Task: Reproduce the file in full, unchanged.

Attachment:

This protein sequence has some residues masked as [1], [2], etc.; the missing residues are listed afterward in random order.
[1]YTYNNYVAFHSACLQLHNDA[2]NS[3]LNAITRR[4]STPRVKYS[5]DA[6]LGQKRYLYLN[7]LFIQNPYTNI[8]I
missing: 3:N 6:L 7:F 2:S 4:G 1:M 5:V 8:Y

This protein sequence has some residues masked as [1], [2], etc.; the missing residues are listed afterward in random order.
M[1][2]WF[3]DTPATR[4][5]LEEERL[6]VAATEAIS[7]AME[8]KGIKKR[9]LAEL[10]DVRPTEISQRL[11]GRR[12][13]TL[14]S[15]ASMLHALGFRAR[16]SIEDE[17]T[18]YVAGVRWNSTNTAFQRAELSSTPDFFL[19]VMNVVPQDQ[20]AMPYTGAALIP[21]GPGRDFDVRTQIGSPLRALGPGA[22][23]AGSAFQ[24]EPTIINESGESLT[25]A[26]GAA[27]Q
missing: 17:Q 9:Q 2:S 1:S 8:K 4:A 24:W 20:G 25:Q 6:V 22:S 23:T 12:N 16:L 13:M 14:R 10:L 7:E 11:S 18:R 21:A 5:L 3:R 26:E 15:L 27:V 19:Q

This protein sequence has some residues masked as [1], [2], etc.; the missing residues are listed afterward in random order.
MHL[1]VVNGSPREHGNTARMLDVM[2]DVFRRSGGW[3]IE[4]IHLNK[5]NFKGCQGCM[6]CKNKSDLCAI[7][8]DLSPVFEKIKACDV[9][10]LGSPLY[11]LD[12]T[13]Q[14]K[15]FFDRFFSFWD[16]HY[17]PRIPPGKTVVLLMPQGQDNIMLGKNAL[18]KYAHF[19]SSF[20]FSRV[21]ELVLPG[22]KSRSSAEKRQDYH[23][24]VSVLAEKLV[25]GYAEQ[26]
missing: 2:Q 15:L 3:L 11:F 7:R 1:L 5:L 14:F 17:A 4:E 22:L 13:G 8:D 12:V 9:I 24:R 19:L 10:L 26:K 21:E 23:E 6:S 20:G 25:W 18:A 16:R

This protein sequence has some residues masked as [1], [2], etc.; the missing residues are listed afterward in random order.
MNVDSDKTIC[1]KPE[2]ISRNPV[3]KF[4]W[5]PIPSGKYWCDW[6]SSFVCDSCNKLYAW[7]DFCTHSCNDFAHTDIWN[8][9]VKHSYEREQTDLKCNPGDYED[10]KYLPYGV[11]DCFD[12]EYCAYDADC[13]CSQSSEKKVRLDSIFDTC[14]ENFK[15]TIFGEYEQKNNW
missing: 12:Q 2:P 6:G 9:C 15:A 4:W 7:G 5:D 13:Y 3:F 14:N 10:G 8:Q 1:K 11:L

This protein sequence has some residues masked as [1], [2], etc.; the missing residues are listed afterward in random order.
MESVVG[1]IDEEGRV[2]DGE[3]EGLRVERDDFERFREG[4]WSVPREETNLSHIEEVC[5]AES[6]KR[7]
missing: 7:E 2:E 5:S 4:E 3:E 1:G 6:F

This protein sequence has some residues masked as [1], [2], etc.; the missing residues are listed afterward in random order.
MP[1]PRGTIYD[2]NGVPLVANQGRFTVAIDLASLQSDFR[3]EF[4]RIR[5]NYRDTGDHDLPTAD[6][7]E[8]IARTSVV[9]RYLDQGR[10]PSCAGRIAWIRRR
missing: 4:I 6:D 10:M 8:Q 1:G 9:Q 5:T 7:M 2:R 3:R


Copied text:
This protein sequence has some residues masked as [1], [2], etc.; the missing residues are listed afterward in random order.
[1]YTYNNYVAFHSACLQLHNDA[2]NS[3]LNAITRR[4]STPRVKYS[5]DA[6]LGQKRYLYLN[7]LFIQNPYTNI[8]I
missing: 3:N 6:L 7:F 2:S 4:G 1:M 5:V 8:Y

This protein sequence has some residues masked as [1], [2], etc.; the missing residues are listed afterward in random order.
M[1][2]WF[3]DTPATR[4][5]LEEERL[6]VAATEAIS[7]AME[8]KGIKKR[9]LAEL[10]DVRPTEISQRL[11]GRR[12][13]TL[14]S[15]ASMLHALGFRAR[16]SIEDE[17]T[18]YVAGVRWNSTNTAFQRAELSSTPDFFL[19]VMNVVPQDQ[20]AMPYTGAALIP[21]GPGRDFDVRTQIGSPLRALGPGA[22][23]AGSAFQ[24]EPTIINESGESLT[25]A[26]GAA[27]Q
missing: 17:Q 9:Q 2:S 1:S 8:K 4:A 24:W 20:G 25:Q 6:V 22:S 23:T 12:N 16:L 13:M 14:R 10:L 7:E 11:S 18:R 21:A 5:L 3:R 26:E 15:L 27:V 19:Q

This protein sequence has some residues masked as [1], [2], etc.; the missing residues are listed afterward in random order.
MHL[1]VVNGSPREHGNTARMLDVM[2]DVFRRSGGW[3]IE[4]IHLNK[5]NFKGCQGCM[6]CKNKSDLCAI[7][8]DLSPVFEKIKACDV[9][10]LGSPLY[11]LD[12]T[13]Q[14]K[15]FFDRFFSFWD[16]HY[17]PRIPPGKTVVLLMPQGQDNIMLGKNAL[18]KYAHF[19]SSF[20]FSRV[21]ELVLPG[22]KSRSSAEKRQDYH[23][24]VSVLAEKLV[25]GYAEQ[26]
missing: 2:Q 15:L 3:L 11:F 7:R 1:L 5:L 14:F 17:A 4:E 22:L 13:G 8:D 12:V 9:I 24:R 19:L 10:L 26:K 21:E 23:E 6:S 20:G 25:W 18:A 16:R

This protein sequence has some residues masked as [1], [2], etc.; the missing residues are listed afterward in random order.
MNVDSDKTIC[1]KPE[2]ISRNPV[3]KF[4]W[5]PIPSGKYWCDW[6]SSFVCDSCNKLYAW[7]DFCTHSCNDFAHTDIWN[8][9]VKHSYEREQTDLKCNPGDYED[10]KYLPYGV[11]DCFD[12]EYCAYDADC[13]CSQSSEKKVRLDSIFDTC[14]ENFK[15]TIFGEYEQKNNW
missing: 12:Q 2:P 6:G 9:C 15:A 4:W 7:G 5:D 13:Y 3:F 14:N 10:G 8:Q 1:K 11:L

This protein sequence has some residues masked as [1], [2], etc.; the missing residues are listed afterward in random order.
MESVVG[1]IDEEGRV[2]DGE[3]EGLRVERDDFERFREG[4]WSVPREETNLSHIEEVC[5]AES[6]KR[7]
missing: 7:E 2:E 5:S 4:E 3:E 1:G 6:F

This protein sequence has some residues masked as [1], [2], etc.; the missing residues are listed afterward in random order.
MP[1]PRGTIYD[2]NGVPLVANQGRFTVAIDLASLQSDFR[3]EF[4]RIR[5]NYRDTGDHDLPTAD[6][7]E[8]IARTSVV[9]RYLDQGR[10]PSCAGRIAWIRRR
missing: 4:I 6:D 10:M 8:Q 1:G 9:Q 5:T 7:M 2:R 3:R